Coach John Robinson is not shy about talking—yea, rhapsodizing—over his Rose Bowl-bound Southern California team. "Let's face it," he says, "these are not average human beings. They're amazing, and they're the most serious group I've ever been around. They even listen to me. But what we have had to learn is how to survive while hearing every day that there is no way we can possibly lose a game because we have all these great players. The problem, of course, is: flattery is seducing."
Nobody knows about seduction better than USC. While the Trojans were rolling along toward their widely conceded ninth national championship, a dreadful thing happened on the second Saturday in October: they got tied 21-21 by unranked Stanford (5-5-1).
Abruptly, the "most impressive college football team I've ever seen" (former Michigan State Coach Duffy Daugherty) was perhaps not even the most impressive college football team on the West Coast in 1979. And what with a bevy of teams—most notably Alabama and Ohio State—playing deep into the season without a loss or a draw, the once-tied Trojans limped along in oblivion, which is what a No. 3 (AP) or No. 2 (UPI) ranking is considered to be at Southern California.
But they didn't ever lose, finishing with a 10-0-1 record. And pollsters sometimes reward perseverance. Thus, the Trojans go to their Jan. 1 date in Pasadena against undefeated, untied, No. 1-ranked (AP) Ohio State with a second chance to prove what is widely suspected—that they are the best in the land. This will be the first time since 1969 that the Rose Bowl has matched a pair of unbeatens (the situation was identical then, with USC having a tie and Ohio State being undefeated: the Buckeyes won), and just about everyone is delighted at the prospect of a national champion being crowned in Pasadena, especially NBC.
But hold on. While the Rose Bowl seems to have the battle for No. 1, the Sugar Bowl game between Alabama and Arkansas cannot be ignored in the national championship equation. If the Rose Bowl ends in a tie and Alabama wins, Alabama is No. 1. If Arkansas wins, everybody takes a saliva test. If Ohio State wins big, it's No. 1. And while it is a stickier call, it appears that if USC wins and Alabama wins, the Trojans will get to wear the championship crown.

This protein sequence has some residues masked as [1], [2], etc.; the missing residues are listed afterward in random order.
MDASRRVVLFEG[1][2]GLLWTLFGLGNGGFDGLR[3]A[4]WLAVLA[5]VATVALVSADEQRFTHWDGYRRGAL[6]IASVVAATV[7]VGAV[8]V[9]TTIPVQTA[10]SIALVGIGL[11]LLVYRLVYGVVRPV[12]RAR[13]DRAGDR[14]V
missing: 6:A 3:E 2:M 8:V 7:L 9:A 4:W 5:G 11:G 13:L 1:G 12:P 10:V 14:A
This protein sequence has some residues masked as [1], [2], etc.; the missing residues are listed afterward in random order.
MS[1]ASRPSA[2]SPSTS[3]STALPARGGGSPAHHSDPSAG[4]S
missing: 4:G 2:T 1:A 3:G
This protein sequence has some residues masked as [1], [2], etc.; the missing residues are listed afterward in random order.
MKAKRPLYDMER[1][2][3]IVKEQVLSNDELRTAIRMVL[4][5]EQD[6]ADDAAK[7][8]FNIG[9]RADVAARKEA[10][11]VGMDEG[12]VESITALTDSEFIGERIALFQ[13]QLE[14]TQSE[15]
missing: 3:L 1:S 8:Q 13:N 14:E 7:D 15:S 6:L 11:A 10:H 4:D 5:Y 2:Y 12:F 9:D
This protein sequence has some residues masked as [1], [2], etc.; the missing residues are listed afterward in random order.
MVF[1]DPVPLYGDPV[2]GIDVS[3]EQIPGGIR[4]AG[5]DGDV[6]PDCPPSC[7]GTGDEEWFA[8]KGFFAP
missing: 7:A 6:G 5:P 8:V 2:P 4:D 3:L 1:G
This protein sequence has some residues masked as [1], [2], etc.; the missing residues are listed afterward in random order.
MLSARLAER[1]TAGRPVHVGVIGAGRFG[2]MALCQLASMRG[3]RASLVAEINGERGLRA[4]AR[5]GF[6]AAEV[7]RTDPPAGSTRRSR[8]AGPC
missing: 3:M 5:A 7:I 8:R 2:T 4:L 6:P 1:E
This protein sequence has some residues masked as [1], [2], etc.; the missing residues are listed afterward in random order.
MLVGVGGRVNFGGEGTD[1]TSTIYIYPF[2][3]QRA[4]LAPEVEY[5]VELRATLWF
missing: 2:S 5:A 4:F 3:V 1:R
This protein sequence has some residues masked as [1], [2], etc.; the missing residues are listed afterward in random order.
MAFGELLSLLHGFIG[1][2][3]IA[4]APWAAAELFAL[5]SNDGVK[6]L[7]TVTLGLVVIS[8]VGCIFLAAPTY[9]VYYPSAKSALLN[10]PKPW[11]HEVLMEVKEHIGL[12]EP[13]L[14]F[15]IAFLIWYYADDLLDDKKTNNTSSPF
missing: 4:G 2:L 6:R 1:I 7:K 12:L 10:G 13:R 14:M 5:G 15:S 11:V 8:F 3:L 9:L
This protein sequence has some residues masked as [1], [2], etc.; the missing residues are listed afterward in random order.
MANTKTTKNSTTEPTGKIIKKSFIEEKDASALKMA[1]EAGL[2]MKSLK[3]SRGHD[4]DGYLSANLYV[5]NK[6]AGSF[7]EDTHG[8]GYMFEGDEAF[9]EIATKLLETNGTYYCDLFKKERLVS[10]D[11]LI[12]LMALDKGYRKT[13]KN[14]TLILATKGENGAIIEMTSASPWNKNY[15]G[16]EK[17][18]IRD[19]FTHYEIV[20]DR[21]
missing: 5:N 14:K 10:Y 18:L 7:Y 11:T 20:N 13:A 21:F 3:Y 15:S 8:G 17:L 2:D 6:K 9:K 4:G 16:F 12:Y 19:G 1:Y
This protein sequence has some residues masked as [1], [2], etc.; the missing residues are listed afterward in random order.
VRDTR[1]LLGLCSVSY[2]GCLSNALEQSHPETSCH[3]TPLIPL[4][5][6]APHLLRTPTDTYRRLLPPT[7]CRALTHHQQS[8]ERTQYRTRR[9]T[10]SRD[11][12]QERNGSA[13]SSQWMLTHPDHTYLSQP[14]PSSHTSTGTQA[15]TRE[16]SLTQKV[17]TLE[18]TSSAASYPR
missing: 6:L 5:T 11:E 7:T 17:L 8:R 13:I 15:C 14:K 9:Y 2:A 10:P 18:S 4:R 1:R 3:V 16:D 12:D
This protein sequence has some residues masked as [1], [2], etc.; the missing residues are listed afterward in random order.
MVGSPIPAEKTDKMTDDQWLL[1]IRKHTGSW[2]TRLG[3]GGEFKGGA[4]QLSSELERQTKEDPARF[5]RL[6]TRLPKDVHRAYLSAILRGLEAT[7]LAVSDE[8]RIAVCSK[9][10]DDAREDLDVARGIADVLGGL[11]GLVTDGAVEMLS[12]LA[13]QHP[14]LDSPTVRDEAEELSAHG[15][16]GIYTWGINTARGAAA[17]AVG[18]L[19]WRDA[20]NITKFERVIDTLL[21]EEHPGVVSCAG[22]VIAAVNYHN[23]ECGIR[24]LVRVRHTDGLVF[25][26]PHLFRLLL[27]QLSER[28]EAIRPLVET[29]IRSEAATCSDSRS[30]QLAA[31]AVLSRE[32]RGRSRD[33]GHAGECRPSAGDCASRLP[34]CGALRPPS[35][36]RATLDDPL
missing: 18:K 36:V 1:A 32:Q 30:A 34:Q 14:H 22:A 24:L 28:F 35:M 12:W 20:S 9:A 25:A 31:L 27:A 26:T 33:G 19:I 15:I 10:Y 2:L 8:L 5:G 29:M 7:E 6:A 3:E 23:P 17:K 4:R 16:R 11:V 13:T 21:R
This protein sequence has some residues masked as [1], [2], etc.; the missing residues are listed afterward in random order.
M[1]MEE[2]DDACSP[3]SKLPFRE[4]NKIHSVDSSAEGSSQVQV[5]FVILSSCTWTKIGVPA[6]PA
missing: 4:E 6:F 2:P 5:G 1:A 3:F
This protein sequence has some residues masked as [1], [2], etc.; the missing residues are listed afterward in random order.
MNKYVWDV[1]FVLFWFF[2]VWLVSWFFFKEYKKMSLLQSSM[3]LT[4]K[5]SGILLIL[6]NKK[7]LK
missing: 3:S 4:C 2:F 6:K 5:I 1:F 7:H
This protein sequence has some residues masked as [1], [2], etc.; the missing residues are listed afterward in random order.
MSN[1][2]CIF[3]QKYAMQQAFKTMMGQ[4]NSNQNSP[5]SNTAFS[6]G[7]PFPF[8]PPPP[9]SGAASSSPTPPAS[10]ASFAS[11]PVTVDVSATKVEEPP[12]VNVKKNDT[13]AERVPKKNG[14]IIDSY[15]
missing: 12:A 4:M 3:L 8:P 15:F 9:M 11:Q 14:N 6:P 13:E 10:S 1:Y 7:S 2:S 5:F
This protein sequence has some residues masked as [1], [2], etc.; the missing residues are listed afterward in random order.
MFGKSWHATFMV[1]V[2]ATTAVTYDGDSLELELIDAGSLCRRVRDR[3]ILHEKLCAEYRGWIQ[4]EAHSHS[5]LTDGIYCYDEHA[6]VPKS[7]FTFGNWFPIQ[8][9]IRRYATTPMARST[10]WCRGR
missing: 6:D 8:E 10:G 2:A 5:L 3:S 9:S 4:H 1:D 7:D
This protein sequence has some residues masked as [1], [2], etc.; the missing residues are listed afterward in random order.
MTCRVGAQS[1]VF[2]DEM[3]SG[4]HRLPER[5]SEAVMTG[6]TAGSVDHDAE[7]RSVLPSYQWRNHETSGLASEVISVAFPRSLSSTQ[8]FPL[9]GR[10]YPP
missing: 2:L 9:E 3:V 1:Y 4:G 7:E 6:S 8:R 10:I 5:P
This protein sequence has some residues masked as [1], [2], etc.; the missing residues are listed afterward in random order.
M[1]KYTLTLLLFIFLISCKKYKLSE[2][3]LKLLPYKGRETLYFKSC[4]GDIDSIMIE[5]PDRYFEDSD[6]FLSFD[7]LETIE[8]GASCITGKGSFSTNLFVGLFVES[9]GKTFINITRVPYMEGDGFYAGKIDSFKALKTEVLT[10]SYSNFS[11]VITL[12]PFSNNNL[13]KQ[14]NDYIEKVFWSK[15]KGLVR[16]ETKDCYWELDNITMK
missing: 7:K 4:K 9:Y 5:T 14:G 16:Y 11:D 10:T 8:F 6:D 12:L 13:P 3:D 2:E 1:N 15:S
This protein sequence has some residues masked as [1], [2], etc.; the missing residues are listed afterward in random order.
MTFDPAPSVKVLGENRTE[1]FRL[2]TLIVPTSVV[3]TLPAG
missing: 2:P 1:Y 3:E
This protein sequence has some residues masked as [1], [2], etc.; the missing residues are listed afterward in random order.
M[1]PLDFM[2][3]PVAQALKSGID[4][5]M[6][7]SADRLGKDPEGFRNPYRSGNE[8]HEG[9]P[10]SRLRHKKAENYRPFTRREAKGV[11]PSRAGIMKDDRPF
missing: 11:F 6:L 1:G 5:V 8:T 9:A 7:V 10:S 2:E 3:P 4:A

Arkansas Coach Lou Holtz is his usual off-the-wall self in discussing how to defend against Alabama's potent wishbone offense. "The problem is: even if you break the wishbone, you don't always get the big end," Holtz says. "They control the ball so much that if we don't bring a ball of our own, we might not get to hold one."
Nobody, however, poor-mouths better than Alabama's Bear Bryant. He says, "I'm not 50% the coach I was 15 years ago. But in the middle of the season, I thought this would become the best team I've ever been around. But then we had all these crippling injuries. Still, these players have been a great joy to me." Yes, indeed. For Alabama is undefeated and was the unanimous choice for No. 1 after USC suffered its Stanford calamity.
The Tide retained that distinction until the final regular-season poll earlier this month, when the writers who ballot in the AP poll summoned the courage to vote the facts, which are: Alabama played such a light schedule—it included the likes of 5-6 Virginia Tech, 1-10 Wichita State and 0-10-1 Florida—that the Tide had little chance to prove its supremacy. Or disprove it. Therefore, it was dropped to No. 2, and Ohio State moved to the top. However, in the UPI—or coaches'—poll, Alabama impressed enough voters to retain its No. 1 spot. Last year AP named Alabama national champs, and UPI picked USC. There could be more split vision this year.
Anyway, for those of you who aren't going to be in the country on New Year's Day, here's the way it will go:
Southern Cal will dismantle Ohio State, behind Heisman winner Charlie White, the nation's leading rusher, with 180.3 yards a game, and a marvelous offensive line anchored by All-America Guard Brad Budde, who correctly says, "Without us, you wouldn't hear of Charles White." The game will prove to the talented and tenacious Bucks that even if the rest of the state of California is laid-back and mellow, the Trojans aren't. The win should give USC the national championship. And that holds true even if Alabama puts Arkansas away in New Orleans. What could upset this scenario would be one of those stirring come-from-behind wins for the Tide, which would: 1) establish the fact that Arkansas is a worthy opponent; 2) establish Alabama as a team with heart as well as personnel; and 3) allow the writers who voted for USC in the final season poll to get back on Bear's good side—he has likened the turncoats to "that Ayatollah fella."